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News Picture: Do You Overeat? Your Brain Wiring May Be WhyBy Alan Mozes
HealthDay Reporter

Latest Diet & Weight Management News

TUESDAY, May 9, 2017 (HealthDay News) — A new brain scan study suggests that people whose brains are wired to produce a more muted response to food may ultimately compensate by eating more, thereby raising their risk for obesity.

The new investigation also unearthed possible evidence of a gender divide in the way men and women process the experience of eating. Women’s brains, it appears, may favor a more emotional response to the eating experience, while men are built to focus on how food satisfies the senses.

If so, such brain-wiring differences might explain why women struggle with weight more than men do.

“At this point, these are only speculations which need to be tested in future experiments,” stressed study co-author Arpana Gupta. She is an assistant professor with UCLA’s Ingestive Behavior and Obesity Program in the Center for Neurobiology of Stress and Resilience.

But “considerable sex-related differences have previously been identified in factors driving craving and drug-seeking in substance abuse,” added Gupta.

This latest investigation analyzed brain scans of 86 healthy men and women to “identify the possible role of the brain in the pathophysiology of obesity,” she explained.

In particular, the research team tried to track how eating affected activity patterns of the neurotransmitter dopamine, a so-called “reward” chemical that is critical to the way the brain responds to both satiety (eating) and deprivation (hunger).

The initial finding was that having “a less responsive dopamine system” appears to make both men and women less sensitive to food, and thereby “more prone to food intake in order to compensate for this deficit,” Gupta said.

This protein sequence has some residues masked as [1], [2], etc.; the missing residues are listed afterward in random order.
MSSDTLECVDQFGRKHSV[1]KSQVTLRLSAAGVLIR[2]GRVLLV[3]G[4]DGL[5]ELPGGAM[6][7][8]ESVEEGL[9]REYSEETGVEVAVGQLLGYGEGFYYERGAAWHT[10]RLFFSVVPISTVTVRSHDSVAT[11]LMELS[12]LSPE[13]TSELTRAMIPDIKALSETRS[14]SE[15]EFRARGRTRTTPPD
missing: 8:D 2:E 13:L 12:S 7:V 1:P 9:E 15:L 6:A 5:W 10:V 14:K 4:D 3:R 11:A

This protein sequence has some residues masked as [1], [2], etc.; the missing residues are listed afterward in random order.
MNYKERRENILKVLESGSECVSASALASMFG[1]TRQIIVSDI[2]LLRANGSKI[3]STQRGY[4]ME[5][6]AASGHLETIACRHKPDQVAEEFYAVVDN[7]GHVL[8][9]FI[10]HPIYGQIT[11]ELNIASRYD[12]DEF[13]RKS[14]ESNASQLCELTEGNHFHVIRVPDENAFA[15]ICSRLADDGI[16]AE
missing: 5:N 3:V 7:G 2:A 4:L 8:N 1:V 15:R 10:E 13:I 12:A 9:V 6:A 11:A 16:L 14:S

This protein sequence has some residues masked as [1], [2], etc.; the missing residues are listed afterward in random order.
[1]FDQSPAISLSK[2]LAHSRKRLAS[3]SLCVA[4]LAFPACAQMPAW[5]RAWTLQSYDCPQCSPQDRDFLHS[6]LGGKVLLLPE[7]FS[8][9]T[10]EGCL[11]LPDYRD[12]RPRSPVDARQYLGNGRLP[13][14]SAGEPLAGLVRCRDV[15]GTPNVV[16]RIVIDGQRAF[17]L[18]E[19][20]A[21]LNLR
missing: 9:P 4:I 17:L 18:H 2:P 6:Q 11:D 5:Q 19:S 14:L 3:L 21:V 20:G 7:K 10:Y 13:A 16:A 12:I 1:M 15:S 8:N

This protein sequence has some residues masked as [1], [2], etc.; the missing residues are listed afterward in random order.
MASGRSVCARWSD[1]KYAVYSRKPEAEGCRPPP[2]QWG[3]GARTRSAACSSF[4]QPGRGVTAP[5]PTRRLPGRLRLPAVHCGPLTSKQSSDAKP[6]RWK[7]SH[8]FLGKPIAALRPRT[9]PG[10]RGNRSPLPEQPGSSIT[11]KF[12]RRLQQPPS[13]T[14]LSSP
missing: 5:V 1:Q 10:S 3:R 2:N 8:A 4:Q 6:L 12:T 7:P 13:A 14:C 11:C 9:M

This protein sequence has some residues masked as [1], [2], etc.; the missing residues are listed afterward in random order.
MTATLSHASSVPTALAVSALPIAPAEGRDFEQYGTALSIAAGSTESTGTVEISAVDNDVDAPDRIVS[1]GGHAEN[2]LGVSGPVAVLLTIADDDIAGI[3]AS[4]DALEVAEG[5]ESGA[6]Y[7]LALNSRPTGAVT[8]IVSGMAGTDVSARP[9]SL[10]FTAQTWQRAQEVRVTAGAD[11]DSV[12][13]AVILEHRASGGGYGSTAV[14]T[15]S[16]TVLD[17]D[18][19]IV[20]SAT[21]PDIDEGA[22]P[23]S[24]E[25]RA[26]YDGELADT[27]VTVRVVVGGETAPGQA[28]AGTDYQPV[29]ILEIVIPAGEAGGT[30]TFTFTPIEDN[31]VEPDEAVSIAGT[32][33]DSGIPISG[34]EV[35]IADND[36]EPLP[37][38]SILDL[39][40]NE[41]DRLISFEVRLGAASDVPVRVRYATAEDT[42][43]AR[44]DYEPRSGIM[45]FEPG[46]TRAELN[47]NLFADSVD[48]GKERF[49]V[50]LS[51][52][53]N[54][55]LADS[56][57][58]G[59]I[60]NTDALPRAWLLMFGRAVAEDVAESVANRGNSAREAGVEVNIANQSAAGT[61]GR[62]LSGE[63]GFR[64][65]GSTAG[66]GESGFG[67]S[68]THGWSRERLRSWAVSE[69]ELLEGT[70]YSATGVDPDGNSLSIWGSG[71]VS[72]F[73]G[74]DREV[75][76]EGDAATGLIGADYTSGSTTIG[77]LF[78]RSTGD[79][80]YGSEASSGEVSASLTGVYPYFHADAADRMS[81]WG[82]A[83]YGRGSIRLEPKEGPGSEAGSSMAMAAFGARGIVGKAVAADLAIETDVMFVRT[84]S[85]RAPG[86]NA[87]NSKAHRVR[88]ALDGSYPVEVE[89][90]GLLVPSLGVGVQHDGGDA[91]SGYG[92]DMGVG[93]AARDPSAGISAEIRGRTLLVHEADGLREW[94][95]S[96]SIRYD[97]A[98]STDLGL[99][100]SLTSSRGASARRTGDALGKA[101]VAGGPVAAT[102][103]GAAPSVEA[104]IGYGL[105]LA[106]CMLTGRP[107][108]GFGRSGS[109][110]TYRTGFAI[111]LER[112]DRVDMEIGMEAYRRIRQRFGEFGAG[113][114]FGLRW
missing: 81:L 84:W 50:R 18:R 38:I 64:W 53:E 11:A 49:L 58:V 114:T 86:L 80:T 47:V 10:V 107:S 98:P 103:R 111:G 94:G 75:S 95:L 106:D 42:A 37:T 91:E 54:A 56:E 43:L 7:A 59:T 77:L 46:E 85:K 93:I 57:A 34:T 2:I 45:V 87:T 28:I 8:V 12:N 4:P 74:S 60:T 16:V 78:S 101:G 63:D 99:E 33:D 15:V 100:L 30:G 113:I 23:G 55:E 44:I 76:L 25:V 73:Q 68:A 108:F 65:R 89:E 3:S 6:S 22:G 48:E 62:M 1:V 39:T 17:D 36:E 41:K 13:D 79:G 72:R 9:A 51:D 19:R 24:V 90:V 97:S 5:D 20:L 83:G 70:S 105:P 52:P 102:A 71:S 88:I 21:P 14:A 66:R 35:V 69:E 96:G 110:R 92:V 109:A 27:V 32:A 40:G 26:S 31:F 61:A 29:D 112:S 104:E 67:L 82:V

Translation: People who register a relatively subdued reaction to eating, tend to eat more.

But the really “striking” finding, said Gupta, was an indication that men and women are simply wired differently when it comes to responses to eating.

A woman’s brain seems to draw a significant neurological link between food and the part of the brain that processes emotions, Gupta noted.

Possible proof of that link was seen among obese female participants.

Those women tended to exhibit a relatively muted response to food in brain regions that regulate emotion. That dynamic was not seen among obese men.

In contrast, a man’s brain seems more inclined to link eating to the region that handles things like smell, temperature or taste. And obese men tended to have a relatively amped up response to food in brain regions involved in sensory regulation. That dynamic was not seen among obese women.

As to what might explain why men and women process eating so differently, Gupta said the jury is still out.

“This is a difficult question to answer,” she said, while reiterating that the findings do indicate “a generalized sex difference in the way the reward system functions.”

Lona Sandon, program director in the department of clinical nutrition at the University of Texas Southwestern Medical Center in Dallas, said that the findings are “not necessarily a surprise.”

For example, Sandon noted that in her experience, women are more likely to talk about food cravings and struggle with eating disorders, such as binge eating. In addition, women are “much more likely to talk about how they turn to food to address mood, particularly foods high in sugar or fat,” she added.

What should these women do? Sandon advised getting off the couch.

“Low dopamine levels are associated with depression, which is often compensated for by eating more food,” she said. “But exercise has been shown in several studies to be beneficial for individuals with depression. Exercise can also have positive effects on appetite,” she pointed out.

“So I would suggest that physical activity or exercise might be part of the answer,” Sandon added.

Gupta and her colleagues are scheduled to report their findings Tuesday at the Digestive Disease Week meeting in Chicago. Research presented at meetings should be considered preliminary until published in a peer-reviewed journal.

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Copyright � 2017 HealthDay. All rights reserved.

SOURCES: Arpana Gupta, Ph.D., assistant professor, Center for Neurobiology of Stress and Resilience, Ingestive Behavior and Obesity Program, David Geffen School of Medicine, University of California, Los Angeles; Lona Sandon, Ph.D., RDN, LD, program director and assistant professor, department of clinical nutrition, School of Health Professions, University of Texas Southwestern Medical Center, Dallas; May 9, 2017, presentation, Digestive Disease Week, Chicago

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